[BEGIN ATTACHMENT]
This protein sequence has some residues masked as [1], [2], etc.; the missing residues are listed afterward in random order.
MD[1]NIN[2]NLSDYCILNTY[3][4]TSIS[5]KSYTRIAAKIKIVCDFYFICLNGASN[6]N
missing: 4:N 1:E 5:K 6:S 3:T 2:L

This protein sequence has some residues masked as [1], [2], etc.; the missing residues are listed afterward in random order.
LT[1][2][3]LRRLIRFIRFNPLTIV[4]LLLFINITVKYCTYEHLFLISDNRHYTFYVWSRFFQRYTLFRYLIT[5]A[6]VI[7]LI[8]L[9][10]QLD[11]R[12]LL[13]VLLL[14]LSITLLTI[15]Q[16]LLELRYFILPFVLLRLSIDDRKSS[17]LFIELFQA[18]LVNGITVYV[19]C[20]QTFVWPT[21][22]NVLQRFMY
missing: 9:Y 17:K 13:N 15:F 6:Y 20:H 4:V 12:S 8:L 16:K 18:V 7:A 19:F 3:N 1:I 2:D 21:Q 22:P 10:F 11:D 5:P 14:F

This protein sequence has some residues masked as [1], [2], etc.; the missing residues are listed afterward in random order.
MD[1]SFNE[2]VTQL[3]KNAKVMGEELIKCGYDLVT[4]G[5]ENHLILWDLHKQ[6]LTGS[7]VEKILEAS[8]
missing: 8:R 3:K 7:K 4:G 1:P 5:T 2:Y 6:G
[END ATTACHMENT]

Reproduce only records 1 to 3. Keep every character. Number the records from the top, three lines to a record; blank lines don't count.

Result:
This protein sequence has some residues masked as [1], [2], etc.; the missing residues are listed afterward in random order.
MD[1]NIN[2]NLSDYCILNTY[3][4]TSIS[5]KSYTRIAAKIKIVCDFYFICLNGASN[6]N
missing: 4:N 1:E 5:K 6:S 3:T 2:L

This protein sequence has some residues masked as [1], [2], etc.; the missing residues are listed afterward in random order.
LT[1][2][3]LRRLIRFIRFNPLTIV[4]LLLFINITVKYCTYEHLFLISDNRHYTFYVWSRFFQRYTLFRYLIT[5]A[6]VI[7]LI[8]L[9][10]QLD[11]R[12]LL[13]VLLL[14]LSITLLTI[15]Q[16]LLELRYFILPFVLLRLSIDDRKSS[17]LFIELFQA[18]LVNGITVYV[19]C[20]QTFVWPT[21][22]NVLQRFMY
missing: 9:Y 17:K 13:N 15:F 6:Y 20:H 4:V 12:S 8:L 16:K 18:V 7:A 19:F 3:N 1:I 2:D 21:Q 22:P 10:F 11:D 5:P 14:F

This protein sequence has some residues masked as [1], [2], etc.; the missing residues are listed afterward in random order.
MD[1]SFNE[2]VTQL[3]KNAKVMGEELIKCGYDLVT[4]G[5]ENHLILWDLHKQ[6]LTGS[7]VEKILEAS[8]
missing: 8:R 3:K 7:K 4:G 1:P 5:T 2:Y 6:G